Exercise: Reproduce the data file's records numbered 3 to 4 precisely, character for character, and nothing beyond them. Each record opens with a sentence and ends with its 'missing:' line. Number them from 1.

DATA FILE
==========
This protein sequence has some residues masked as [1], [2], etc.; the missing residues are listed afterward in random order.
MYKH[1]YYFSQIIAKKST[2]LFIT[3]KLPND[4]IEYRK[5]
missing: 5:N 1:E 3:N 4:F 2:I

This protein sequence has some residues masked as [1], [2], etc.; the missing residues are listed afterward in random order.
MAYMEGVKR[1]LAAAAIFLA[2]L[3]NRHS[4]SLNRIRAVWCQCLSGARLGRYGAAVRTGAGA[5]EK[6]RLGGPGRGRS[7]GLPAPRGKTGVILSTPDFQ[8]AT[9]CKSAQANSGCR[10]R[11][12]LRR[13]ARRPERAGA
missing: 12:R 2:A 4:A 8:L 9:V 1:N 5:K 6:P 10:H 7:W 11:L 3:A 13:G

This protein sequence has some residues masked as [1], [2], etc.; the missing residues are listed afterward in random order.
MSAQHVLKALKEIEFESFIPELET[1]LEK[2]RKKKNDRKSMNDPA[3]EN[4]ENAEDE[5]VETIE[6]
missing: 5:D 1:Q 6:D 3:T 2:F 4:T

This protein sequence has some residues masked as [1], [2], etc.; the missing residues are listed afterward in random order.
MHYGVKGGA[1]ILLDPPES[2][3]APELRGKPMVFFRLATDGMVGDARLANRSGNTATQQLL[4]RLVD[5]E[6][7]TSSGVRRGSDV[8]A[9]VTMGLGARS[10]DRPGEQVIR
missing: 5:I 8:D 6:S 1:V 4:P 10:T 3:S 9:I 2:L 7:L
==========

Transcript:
This protein sequence has some residues masked as [1], [2], etc.; the missing residues are listed afterward in random order.
MSAQHVLKALKEIEFESFIPELET[1]LEK[2]RKKKNDRKSMNDPA[3]EN[4]ENAEDE[5]VETIE[6]
missing: 5:D 1:Q 6:D 3:T 2:F 4:T

This protein sequence has some residues masked as [1], [2], etc.; the missing residues are listed afterward in random order.
MHYGVKGGA[1]ILLDPPES[2][3]APELRGKPMVFFRLATDGMVGDARLANRSGNTATQQLL[4]RLVD[5]E[6][7]TSSGVRRGSDV[8]A[9]VTMGLGARS[10]DRPGEQVIR
missing: 5:I 8:D 6:S 1:V 4:P 10:T 3:S 9:I 2:L 7:L